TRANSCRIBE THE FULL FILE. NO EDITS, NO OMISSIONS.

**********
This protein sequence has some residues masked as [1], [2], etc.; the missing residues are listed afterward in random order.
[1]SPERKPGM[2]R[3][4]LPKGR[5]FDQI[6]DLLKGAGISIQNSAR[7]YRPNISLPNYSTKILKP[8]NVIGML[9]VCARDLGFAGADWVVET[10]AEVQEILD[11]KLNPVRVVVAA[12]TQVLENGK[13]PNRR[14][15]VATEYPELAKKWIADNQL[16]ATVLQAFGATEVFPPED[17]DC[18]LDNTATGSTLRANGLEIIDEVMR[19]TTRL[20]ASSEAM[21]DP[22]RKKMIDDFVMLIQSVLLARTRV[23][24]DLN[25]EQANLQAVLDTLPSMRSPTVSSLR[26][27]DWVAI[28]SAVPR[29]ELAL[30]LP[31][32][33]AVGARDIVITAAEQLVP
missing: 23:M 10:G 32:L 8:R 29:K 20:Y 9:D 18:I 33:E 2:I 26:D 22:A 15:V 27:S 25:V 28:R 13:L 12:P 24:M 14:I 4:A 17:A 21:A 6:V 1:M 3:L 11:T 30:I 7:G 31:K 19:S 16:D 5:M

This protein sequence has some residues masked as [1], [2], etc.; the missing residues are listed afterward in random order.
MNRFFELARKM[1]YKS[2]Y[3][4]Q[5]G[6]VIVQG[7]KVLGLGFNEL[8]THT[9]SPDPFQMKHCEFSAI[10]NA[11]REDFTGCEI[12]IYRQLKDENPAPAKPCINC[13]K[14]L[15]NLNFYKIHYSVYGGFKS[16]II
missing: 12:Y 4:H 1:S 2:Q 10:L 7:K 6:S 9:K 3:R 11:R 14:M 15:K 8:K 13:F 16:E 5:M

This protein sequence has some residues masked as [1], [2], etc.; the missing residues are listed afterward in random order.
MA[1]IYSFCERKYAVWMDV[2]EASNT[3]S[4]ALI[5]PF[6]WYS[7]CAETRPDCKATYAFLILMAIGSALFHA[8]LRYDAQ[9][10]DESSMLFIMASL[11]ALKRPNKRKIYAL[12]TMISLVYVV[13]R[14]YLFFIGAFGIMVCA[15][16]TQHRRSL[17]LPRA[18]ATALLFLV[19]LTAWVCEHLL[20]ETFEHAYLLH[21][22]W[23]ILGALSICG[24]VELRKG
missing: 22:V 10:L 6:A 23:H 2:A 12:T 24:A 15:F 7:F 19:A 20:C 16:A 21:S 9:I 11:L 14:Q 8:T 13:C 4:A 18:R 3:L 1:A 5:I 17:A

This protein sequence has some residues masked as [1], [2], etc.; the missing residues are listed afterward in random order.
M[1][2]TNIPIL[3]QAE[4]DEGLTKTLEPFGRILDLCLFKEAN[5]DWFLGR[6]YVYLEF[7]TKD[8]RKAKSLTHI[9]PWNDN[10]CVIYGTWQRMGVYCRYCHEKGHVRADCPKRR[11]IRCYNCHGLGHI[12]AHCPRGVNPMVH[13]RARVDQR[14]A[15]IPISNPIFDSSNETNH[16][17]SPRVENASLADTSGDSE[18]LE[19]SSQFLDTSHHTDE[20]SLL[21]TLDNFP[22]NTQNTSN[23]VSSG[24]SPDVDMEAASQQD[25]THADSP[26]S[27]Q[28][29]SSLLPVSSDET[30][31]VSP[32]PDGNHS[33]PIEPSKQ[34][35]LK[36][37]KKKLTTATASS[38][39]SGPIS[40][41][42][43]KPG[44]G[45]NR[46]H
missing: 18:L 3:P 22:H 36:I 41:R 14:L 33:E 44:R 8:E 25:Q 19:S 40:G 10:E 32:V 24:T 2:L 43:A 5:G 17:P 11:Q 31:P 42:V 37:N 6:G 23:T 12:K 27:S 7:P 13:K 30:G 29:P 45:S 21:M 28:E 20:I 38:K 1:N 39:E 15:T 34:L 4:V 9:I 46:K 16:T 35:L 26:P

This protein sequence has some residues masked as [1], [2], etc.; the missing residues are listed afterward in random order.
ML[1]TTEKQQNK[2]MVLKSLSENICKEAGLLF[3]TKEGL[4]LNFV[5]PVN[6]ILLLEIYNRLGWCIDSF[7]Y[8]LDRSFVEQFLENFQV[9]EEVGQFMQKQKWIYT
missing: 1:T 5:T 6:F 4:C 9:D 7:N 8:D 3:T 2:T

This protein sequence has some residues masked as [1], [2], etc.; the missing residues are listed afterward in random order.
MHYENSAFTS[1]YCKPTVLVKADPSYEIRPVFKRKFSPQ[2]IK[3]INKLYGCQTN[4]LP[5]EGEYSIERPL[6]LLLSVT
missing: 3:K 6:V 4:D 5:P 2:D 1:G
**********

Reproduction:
This protein sequence has some residues masked as [1], [2], etc.; the missing residues are listed afterward in random order.
[1]SPERKPGM[2]R[3][4]LPKGR[5]FDQI[6]DLLKGAGISIQNSAR[7]YRPNISLPNYSTKILKP[8]NVIGML[9]VCARDLGFAGADWVVET[10]AEVQEILD[11]KLNPVRVVVAA[12]TQVLENGK[13]PNRR[14][15]VATEYPELAKKWIADNQL[16]ATVLQAFGATEVFPPED[17]DC[18]LDNTATGSTLRANGLEIIDEVMR[19]TTRL[20]ASSEAM[21]DP[22]RKKMIDDFVMLIQSVLLARTRV[23][24]DLN[25]EQANLQAVLDTLPSMRSPTVSSLR[26][27]DWVAI[28]SAVPR[29]ELAL[30]LP[31][32][33]AVGARDIVITAAEQLVP
missing: 23:M 10:G 32:L 8:R 29:K 20:Y 9:D 18:I 33:E 2:I 26:D 22:A 15:V 27:S 25:V 28:R 13:L 12:P 24:M 14:I 4:A 17:A 21:A 6:V 1:M 3:L 11:T 30:I 7:G 31:K 19:S 16:D 5:M

This protein sequence has some residues masked as [1], [2], etc.; the missing residues are listed afterward in random order.
MNRFFELARKM[1]YKS[2]Y[3][4]Q[5]G[6]VIVQG[7]KVLGLGFNEL[8]THT[9]SPDPFQMKHCEFSAI[10]NA[11]REDFTGCEI[12]IYRQLKDENPAPAKPCINC[13]K[14]L[15]NLNFYKIHYSVYGGFKS[16]II
missing: 12:Y 4:H 1:S 2:Q 10:L 7:K 6:S 9:K 3:R 11:R 14:M 15:K 8:K 13:F 16:E 5:M

This protein sequence has some residues masked as [1], [2], etc.; the missing residues are listed afterward in random order.
MA[1]IYSFCERKYAVWMDV[2]EASNT[3]S[4]ALI[5]PF[6]WYS[7]CAETRPDCKATYAFLILMAIGSALFHA[8]LRYDAQ[9][10]DESSMLFIMASL[11]ALKRPNKRKIYAL[12]TMISLVYVV[13]R[14]YLFFIGAFGIMVCA[15][16]TQHRRSL[17]LPRA[18]ATALLFLV[19]LTAWVCEHLL[20]ETFEHAYLLH[21][22]W[23]ILGALSICG[24]VELRKG
missing: 22:V 10:L 6:A 23:H 2:A 12:T 24:A 15:F 7:F 19:A 20:C 16:A 21:S 9:I 11:L 14:Q 8:T 13:C 4:A 18:R 3:L 1:A 5:I 17:A

This protein sequence has some residues masked as [1], [2], etc.; the missing residues are listed afterward in random order.
M[1][2]TNIPIL[3]QAE[4]DEGLTKTLEPFGRILDLCLFKEAN[5]DWFLGR[6]YVYLEF[7]TKD[8]RKAKSLTHI[9]PWNDN[10]CVIYGTWQRMGVYCRYCHEKGHVRADCPKRR[11]IRCYNCHGLGHI[12]AHCPRGVNPMVH[13]RARVDQR[14]A[15]IPISNPIFDSSNETNH[16][17]SPRVENASLADTSGDSE[18]LE[19]SSQFLDTSHHTDE[20]SLL[21]TLDNFP[22]NTQNTSN[23]VSSG[24]SPDVDMEAASQQD[25]THADSP[26]S[27]Q[28][29]SSLLPVSSDET[30][31]VSP[32]PDGNHS[33]PIEPSKQ[34][35]LK[36][37]KKKLTTATASS[38][39]SGPIS[40][41][42][43]KPG[44]G[45]NR[46]H
missing: 18:L 3:P 22:H 36:I 41:R 14:L 33:E 44:R 8:E 25:Q 19:S 40:G 10:E 32:V 24:T 2:L 43:A 5:G 17:P 11:Q 31:P 42:V 37:N 6:G 23:T 12:K 27:S 7:P 13:K 30:G 29:P 45:S 21:M 28:E 20:I 38:K 1:N 39:E 15:T 34:L 4:V 9:I 46:K 16:T 35:L 26:P

This protein sequence has some residues masked as [1], [2], etc.; the missing residues are listed afterward in random order.
ML[1]TTEKQQNK[2]MVLKSLSENICKEAGLLF[3]TKEGL[4]LNFV[5]PVN[6]ILLLEIYNRLGWCIDSF[7]Y[8]LDRSFVEQFLENFQV[9]EEVGQFMQKQKWIYT
missing: 1:T 5:T 6:F 4:C 9:D 7:N 8:D 3:T 2:T

This protein sequence has some residues masked as [1], [2], etc.; the missing residues are listed afterward in random order.
MHYENSAFTS[1]YCKPTVLVKADPSYEIRPVFKRKFSPQ[2]IK[3]INKLYGCQTN[4]LP[5]EGEYSIERPL[6]LLLSVT
missing: 3:K 6:V 4:D 5:P 2:D 1:G